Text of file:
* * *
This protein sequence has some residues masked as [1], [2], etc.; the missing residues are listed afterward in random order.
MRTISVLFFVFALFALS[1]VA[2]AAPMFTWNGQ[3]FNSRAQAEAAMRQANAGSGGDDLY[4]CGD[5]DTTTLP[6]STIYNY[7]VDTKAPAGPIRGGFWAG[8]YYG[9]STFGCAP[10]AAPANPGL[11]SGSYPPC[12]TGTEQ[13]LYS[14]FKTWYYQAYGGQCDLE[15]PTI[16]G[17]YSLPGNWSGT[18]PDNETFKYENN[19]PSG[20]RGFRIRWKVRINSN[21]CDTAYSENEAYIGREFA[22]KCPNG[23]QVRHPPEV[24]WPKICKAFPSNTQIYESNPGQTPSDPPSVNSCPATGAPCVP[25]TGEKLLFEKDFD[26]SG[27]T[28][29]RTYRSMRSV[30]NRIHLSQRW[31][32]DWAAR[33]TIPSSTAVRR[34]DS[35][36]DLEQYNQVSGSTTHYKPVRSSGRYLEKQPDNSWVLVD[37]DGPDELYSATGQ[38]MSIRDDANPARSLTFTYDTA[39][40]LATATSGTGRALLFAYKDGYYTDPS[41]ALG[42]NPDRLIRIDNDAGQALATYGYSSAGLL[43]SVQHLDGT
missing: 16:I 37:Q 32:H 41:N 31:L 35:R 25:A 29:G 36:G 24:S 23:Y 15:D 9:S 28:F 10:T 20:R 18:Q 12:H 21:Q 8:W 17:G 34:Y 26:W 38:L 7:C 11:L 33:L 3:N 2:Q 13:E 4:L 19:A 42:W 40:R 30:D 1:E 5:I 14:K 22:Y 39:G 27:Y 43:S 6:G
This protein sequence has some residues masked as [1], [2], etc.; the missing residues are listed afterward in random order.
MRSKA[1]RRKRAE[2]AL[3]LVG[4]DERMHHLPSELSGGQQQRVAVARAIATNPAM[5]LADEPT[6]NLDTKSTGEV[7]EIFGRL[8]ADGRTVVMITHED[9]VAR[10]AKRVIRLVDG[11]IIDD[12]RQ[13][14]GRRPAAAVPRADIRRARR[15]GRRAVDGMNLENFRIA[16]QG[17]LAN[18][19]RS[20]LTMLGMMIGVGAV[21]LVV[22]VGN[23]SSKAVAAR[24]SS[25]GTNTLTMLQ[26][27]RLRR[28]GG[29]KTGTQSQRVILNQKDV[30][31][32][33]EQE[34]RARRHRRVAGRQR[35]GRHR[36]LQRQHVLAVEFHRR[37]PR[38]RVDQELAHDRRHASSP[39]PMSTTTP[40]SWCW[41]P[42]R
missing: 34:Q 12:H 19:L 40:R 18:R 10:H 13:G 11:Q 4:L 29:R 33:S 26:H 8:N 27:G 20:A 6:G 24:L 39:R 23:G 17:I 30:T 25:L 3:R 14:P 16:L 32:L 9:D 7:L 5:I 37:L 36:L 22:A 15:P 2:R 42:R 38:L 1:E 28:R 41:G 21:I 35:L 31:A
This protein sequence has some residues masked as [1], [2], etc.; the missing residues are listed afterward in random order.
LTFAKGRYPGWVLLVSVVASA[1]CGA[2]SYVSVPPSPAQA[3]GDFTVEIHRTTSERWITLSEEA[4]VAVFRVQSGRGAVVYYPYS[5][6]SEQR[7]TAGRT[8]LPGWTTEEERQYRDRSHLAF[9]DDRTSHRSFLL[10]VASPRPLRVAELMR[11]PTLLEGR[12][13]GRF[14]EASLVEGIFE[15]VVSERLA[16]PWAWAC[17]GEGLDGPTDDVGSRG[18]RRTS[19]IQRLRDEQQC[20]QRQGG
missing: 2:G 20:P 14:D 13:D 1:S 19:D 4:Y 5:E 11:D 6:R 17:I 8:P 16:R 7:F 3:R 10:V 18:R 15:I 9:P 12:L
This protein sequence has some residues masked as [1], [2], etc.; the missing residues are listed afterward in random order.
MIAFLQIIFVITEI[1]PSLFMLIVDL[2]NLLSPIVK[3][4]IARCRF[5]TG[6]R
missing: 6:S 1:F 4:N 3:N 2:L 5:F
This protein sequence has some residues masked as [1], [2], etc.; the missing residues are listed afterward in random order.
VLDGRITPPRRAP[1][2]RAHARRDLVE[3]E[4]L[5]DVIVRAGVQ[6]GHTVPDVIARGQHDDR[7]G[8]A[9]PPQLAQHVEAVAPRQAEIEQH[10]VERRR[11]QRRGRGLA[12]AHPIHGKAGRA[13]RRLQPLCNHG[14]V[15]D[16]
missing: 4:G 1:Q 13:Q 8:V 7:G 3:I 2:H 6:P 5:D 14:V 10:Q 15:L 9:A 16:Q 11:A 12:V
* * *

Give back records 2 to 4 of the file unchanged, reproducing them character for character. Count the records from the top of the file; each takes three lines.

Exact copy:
This protein sequence has some residues masked as [1], [2], etc.; the missing residues are listed afterward in random order.
MRSKA[1]RRKRAE[2]AL[3]LVG[4]DERMHHLPSELSGGQQQRVAVARAIATNPAM[5]LADEPT[6]NLDTKSTGEV[7]EIFGRL[8]ADGRTVVMITHED[9]VAR[10]AKRVIRLVDG[11]IIDD[12]RQ[13][14]GRRPAAAVPRADIRRARR[15]GRRAVDGMNLENFRIA[16]QG[17]LAN[18][19]RS[20]LTMLGMMIGVGAV[21]LVV[22]VGN[23]SSKAVAAR[24]SS[25]GTNTLTMLQ[26][27]RLRR[28]GG[29]KTGTQSQRVILNQKDV[30][31][32][33]EQE[34]RARRHRRVAGRQR[35]GRHR[36]LQRQHVLAVEFHRR[37]PR[38]RVDQELAHDRRHASSP[39]PMSTTTP[40]SWCW[41]P[42]R
missing: 34:Q 12:H 19:L 40:R 18:R 10:H 13:G 11:Q 4:L 29:R 33:S 26:H 8:N 27:G 20:A 6:G 24:L 39:R 23:G 17:I 30:T 25:L 3:R 14:P 16:L 32:L 9:D 7:L 5:I 37:L 36:L 22:A 15:P 2:R 42:R 38:L 1:E 28:R 41:G 21:I 35:L 31:A
This protein sequence has some residues masked as [1], [2], etc.; the missing residues are listed afterward in random order.
LTFAKGRYPGWVLLVSVVASA[1]CGA[2]SYVSVPPSPAQA[3]GDFTVEIHRTTSERWITLSEEA[4]VAVFRVQSGRGAVVYYPYS[5][6]SEQR[7]TAGRT[8]LPGWTTEEERQYRDRSHLAF[9]DDRTSHRSFLL[10]VASPRPLRVAELMR[11]PTLLEGR[12][13]GRF[14]EASLVEGIFE[15]VVSERLA[16]PWAWAC[17]GEGLDGPTDDVGSRG[18]RRTS[19]IQRLRDEQQC[20]QRQGG
missing: 2:G 20:P 14:D 13:D 1:S 19:D 4:Y 5:E 11:D 6:R 17:I 8:P 16:R 7:F 3:R 10:V 18:R 15:I 9:P 12:L
This protein sequence has some residues masked as [1], [2], etc.; the missing residues are listed afterward in random order.
MIAFLQIIFVITEI[1]PSLFMLIVDL[2]NLLSPIVK[3][4]IARCRF[5]TG[6]R
missing: 6:S 1:F 4:N 3:N 2:L 5:F